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Old 01-31-2013, 08:01 PM
 
Location: Forests of Maine
31,147 posts, read 50,318,661 times
Reputation: 19849

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RE: honeybee die-off

A friend sent me a link to an article about 16 hives dying off at the same time in Penn.

RSOE EDIS - Biological Hazard in USA on Thursday, 31 January, 2013 at 03:55 (03:55 AM) UTC. EDIS CODE: BH-20130131-38060-USA

These bees were found to contain:
bifenthrin (found in hundreds of agricultural and household pesticide products),
chlorpyrifos (used on orchards, golf courses, and crops, and banned from residential use),
cyhalothrin (found in household and commercial products like Demand, Karate, and Warrior),
and fipronil (used in over 50 products to control ants, termites, fleas and other insects, e.g., Frontline, Goliath, Nexa, and Regent).

"... According to Penn State Senior Extension Associate, Maryann Frazier, "Honey bees across the country are being exposed to a great diversity and sometimes high levels of pesticides. While the evidence associated with the Montecito die-off is not conclusive, the symptoms of colony deaths and detections of low levels of pesticides toxic to honey bees are suspicious and cause for concern."



Respectfully submitted for your education and discussion.
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Old 02-01-2013, 01:06 PM
 
Location: Hot Springs
1,299 posts, read 2,413,080 times
Reputation: 1277
The bee-hives that I have seen have all been in rural area's. Usually near a hay field or pasture where housold or ag pestisides would normally not be used. I guess I am not understanding how the Bee's would get enough exposure to kill off an entire colony.

uh
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Old 02-01-2013, 03:37 PM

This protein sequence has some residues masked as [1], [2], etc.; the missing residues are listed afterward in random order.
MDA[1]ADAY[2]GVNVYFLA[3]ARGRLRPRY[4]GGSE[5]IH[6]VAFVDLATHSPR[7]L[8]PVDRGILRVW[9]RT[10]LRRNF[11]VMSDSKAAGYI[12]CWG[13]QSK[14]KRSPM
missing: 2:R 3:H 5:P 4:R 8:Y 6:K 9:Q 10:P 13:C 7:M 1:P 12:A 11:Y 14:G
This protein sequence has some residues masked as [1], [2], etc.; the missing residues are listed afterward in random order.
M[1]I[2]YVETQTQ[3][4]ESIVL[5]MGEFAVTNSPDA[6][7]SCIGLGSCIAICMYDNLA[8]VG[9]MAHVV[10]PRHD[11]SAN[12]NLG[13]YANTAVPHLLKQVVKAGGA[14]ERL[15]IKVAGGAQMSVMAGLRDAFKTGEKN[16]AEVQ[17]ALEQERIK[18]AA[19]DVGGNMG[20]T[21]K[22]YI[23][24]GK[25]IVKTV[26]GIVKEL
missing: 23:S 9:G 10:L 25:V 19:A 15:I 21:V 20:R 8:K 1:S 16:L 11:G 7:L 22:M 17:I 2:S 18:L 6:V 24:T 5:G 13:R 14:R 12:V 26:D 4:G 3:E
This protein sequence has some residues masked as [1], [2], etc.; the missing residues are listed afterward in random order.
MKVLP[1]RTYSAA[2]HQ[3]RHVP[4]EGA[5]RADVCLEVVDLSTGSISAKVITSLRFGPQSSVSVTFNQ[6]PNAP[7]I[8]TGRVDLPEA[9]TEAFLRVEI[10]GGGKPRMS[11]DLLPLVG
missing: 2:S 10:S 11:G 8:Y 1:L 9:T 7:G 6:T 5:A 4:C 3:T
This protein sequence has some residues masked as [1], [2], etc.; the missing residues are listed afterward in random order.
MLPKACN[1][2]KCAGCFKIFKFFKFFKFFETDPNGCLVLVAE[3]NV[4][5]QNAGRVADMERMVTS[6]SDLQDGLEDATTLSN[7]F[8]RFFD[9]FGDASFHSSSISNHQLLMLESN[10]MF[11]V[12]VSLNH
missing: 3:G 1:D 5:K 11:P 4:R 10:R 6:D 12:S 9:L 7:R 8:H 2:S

Location: Forests of Maine
31,147 posts, read 50,318,661 times
Reputation: 19849
Quote:
Originally Posted by uncleharley View Post
The bee-hives that I have seen have all been in rural area's. Usually near a hay field or pasture where housold or ag pestisides would normally not be used. I guess I am not understanding how the Bee's would get enough exposure to kill off an entire colony.

uh
Normally dark, Italian or Caucasian honey bees will have an active radius of 10-miles from the hive. There are tricks that will allow them to actively work a radius of 20-miles.
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Old 02-02-2013, 02:26 PM
 
Location: Hot Springs
1,299 posts, read 2,413,080 times
Reputation: 1277
Wow!!!!

uh
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Old 02-02-2013, 05:08 PM
 
Location: S.W.PA
1,361 posts, read 2,542,391 times
Reputation: 1042
I thought the Colony Collapse Disorder (mentioned in the article) that has plagued honeybees for the last decade was determined to have come from a fungus found in bees imported from Australia. This sounds like it is maybe a different and more localized problem.
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Old 02-02-2013, 06:37 PM
 
Location: West Lafayette
67 posts, read 205,226 times
Reputation: 75
All four of those products have been around and in use for a long time (mid/late-1980s)...

They are toxic as hell to bees, true, but I got to believe that their use is not singular in colony collapse if the collapse is somewhat recent, i.e. last few years. There were some mites that were bad news, too, for a while.

Just playing devil's advocate. One must always be a skeptic in the world of biology.

That all said, I'm terrified at the thought of massive pollinator losses.
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Old 02-02-2013, 09:27 PM
 
Location: Texas
5,653 posts, read 13,532,634 times
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FWIW, our winter is pretty much over in South Texas. Temps are running in the 70's now and before long we'll be looking at our usual 100F+ heat. The honey bees here seem to have been real busy during our short winter as hives are on the move. I've never seen so many as we have this year. Biggest issue here is that you can't tell the difference between a normal honey bee and a killer bee. We have several folks every year killed by these varmints. But nobody kills a hive unless they are known to be killer bees. When we see them migrate, we just get real still and they generally keep moving.
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